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eived no orders; therefore, I have not had the honor to participate in any of the many engagements for the protection of our capital.
Several field-batteries were brought in, one or two at a time, upon both flanks, but each was quickly overwhelmed.
The artillery under D. H. Hill, which had been engaged at White Oak Swamp the afternoon of the 30th, had entirely exhausted its ammunition and been sent to the rear to replenish.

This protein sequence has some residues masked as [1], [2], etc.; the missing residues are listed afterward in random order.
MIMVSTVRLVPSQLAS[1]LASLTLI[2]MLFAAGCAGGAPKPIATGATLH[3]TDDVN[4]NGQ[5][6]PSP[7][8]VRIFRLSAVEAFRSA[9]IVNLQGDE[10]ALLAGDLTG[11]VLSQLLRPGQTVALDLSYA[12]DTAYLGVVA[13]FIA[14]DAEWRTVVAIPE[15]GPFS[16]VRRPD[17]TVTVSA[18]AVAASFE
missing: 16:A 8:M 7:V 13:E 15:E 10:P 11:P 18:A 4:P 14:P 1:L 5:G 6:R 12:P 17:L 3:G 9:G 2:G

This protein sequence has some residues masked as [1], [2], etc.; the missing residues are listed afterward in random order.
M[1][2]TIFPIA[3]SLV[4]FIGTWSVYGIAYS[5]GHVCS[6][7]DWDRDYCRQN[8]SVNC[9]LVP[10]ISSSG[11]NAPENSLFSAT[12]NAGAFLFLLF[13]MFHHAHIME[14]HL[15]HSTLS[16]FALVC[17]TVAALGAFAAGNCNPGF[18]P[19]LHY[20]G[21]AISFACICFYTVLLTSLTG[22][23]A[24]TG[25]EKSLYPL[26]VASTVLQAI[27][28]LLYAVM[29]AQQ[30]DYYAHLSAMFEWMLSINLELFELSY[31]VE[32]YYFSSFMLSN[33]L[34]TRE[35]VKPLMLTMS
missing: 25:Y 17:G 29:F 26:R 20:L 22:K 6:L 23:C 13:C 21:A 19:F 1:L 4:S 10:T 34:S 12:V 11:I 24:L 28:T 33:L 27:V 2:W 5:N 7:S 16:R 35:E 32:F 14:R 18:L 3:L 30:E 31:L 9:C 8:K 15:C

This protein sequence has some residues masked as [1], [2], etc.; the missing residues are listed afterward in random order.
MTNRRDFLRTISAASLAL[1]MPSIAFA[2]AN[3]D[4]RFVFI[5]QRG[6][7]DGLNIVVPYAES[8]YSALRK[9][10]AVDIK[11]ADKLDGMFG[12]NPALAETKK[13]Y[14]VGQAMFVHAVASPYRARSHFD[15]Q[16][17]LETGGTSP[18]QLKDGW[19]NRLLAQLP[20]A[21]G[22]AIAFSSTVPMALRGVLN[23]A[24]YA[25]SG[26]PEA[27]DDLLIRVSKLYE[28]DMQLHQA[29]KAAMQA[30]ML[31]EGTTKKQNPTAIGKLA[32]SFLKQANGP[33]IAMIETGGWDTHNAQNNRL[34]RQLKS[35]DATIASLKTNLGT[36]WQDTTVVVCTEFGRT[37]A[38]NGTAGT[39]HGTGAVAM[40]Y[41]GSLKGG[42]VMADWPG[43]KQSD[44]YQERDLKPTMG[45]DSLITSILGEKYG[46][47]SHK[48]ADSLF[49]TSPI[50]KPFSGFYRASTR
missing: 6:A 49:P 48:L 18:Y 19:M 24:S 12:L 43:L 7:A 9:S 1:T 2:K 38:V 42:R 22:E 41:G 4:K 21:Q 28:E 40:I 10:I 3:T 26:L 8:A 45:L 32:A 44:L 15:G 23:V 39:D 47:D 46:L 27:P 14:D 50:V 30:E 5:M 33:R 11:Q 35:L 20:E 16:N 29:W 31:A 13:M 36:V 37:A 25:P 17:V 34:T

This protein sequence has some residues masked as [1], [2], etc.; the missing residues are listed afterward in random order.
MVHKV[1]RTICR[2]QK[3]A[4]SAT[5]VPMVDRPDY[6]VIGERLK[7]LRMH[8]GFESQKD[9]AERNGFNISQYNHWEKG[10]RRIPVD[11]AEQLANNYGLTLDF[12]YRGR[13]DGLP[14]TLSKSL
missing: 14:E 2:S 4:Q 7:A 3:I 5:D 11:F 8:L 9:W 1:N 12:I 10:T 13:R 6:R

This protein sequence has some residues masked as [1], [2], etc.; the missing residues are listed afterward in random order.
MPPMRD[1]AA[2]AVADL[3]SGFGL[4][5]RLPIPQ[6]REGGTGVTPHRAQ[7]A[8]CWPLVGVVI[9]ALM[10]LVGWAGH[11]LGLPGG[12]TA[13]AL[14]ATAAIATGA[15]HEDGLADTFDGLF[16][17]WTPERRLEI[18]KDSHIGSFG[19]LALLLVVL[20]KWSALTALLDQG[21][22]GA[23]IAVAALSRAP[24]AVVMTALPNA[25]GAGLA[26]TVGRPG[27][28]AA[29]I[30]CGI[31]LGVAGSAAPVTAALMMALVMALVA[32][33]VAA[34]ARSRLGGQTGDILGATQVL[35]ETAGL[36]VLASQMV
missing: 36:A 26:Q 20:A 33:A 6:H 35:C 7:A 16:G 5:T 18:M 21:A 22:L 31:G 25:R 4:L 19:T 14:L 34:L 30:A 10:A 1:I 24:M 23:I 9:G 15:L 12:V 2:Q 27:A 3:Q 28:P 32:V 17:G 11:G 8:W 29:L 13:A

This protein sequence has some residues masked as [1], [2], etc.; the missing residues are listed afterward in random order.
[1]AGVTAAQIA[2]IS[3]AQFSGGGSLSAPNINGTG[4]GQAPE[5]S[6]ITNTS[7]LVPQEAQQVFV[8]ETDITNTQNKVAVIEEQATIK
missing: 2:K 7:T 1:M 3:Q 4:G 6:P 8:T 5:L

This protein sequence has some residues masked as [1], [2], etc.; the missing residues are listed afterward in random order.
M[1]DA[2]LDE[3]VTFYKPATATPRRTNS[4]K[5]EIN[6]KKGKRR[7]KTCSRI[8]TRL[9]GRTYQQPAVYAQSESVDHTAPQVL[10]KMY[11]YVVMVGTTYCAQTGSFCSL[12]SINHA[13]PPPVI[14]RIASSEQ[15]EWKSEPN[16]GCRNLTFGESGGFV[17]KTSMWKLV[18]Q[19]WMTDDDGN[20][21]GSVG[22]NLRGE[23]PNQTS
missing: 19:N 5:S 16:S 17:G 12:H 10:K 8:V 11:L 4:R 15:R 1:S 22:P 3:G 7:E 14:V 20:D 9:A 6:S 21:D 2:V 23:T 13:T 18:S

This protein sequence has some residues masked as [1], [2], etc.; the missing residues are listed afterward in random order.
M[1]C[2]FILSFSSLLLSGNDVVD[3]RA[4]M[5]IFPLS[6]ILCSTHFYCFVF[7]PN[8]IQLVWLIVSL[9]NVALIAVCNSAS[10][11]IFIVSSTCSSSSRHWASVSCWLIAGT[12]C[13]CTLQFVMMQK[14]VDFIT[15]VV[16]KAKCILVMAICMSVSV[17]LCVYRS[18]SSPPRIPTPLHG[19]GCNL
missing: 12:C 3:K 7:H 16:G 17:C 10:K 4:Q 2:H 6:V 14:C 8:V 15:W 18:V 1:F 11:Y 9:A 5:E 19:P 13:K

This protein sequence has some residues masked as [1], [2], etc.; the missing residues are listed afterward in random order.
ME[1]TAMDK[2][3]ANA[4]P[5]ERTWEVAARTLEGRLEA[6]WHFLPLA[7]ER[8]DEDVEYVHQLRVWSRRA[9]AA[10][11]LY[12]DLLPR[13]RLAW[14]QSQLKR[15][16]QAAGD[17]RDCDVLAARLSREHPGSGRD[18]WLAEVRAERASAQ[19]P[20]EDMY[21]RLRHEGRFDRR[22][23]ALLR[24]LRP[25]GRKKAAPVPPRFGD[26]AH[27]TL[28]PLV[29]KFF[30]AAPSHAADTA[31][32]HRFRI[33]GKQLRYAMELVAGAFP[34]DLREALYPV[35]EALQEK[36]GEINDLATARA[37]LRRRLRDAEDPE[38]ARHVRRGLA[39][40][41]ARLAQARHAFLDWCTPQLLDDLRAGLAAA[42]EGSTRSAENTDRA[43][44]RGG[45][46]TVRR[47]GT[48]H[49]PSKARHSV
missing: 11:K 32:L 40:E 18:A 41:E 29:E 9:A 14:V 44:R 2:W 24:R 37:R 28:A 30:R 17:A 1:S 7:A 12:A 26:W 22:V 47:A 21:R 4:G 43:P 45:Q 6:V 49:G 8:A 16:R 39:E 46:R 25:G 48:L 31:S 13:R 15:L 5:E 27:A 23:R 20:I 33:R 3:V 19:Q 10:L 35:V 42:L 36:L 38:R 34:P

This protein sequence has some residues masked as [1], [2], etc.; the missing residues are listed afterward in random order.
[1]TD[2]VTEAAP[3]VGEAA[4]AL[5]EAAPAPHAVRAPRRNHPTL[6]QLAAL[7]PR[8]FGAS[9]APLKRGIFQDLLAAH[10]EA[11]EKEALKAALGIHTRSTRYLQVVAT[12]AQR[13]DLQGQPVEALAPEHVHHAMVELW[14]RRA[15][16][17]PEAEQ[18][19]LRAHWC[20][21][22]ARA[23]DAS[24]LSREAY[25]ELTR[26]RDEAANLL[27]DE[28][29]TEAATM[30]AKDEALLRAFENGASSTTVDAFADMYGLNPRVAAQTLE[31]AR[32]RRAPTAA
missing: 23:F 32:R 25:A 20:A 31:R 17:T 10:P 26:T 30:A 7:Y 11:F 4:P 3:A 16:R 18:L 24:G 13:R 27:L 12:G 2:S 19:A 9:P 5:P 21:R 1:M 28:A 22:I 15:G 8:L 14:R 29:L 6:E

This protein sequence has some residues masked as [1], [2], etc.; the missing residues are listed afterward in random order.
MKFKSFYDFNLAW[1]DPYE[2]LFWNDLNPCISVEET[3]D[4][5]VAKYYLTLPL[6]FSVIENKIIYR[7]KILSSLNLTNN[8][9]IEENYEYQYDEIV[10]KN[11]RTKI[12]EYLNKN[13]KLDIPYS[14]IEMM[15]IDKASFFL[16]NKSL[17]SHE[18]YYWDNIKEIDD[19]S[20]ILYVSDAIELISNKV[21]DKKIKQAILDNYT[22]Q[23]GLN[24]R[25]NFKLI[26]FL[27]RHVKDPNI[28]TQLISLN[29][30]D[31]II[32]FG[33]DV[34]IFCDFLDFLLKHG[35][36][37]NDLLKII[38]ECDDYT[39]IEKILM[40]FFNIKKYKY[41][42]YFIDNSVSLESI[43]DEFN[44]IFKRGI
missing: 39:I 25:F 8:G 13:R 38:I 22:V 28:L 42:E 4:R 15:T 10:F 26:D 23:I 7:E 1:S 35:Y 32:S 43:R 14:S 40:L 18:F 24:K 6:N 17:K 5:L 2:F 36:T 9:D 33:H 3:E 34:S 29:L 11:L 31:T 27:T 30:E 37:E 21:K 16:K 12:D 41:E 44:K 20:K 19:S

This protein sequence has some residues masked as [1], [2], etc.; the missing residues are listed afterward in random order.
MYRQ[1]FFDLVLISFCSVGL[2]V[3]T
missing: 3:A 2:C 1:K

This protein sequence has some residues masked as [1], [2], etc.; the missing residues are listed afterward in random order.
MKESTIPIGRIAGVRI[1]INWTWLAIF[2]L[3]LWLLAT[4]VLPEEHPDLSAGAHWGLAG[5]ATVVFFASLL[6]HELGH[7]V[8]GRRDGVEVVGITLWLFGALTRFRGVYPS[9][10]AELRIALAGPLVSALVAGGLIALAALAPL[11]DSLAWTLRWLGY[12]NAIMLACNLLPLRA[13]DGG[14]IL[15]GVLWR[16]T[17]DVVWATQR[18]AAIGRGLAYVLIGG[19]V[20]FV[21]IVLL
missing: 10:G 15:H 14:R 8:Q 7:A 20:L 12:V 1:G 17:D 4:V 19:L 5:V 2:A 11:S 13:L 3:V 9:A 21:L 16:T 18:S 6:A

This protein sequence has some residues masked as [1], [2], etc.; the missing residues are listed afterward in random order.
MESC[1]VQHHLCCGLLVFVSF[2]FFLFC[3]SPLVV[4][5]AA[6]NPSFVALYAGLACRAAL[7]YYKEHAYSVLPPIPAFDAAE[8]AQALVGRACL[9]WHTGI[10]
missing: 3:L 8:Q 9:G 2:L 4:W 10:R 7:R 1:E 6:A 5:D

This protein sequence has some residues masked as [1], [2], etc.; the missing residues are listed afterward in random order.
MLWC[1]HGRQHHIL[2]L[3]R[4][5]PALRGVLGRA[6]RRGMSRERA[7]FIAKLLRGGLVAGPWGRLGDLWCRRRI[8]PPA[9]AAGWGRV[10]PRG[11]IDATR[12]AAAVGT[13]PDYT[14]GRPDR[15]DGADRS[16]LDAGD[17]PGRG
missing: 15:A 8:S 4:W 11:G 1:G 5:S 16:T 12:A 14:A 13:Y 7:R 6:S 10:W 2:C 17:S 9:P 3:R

In the demand for guns, A. P. Hill sent two of his batteries, Davidson's and Pegram's. Pegram had been engaged in every battle, beginning with Mechanicsville.
Including Malvern Hill, he had 60 casualties out of 80 men, and was only able to man a single gun at the close.
This fighting, the artillery part of the action, began about noon and continued until about half-past 3 o'clock. D. H. Hill thus describes that in his front, —
Instead of ordering up 100 of 200 pieces of artillery to play on the Yankees, a single battery, Moorman's, was ordered up, and kn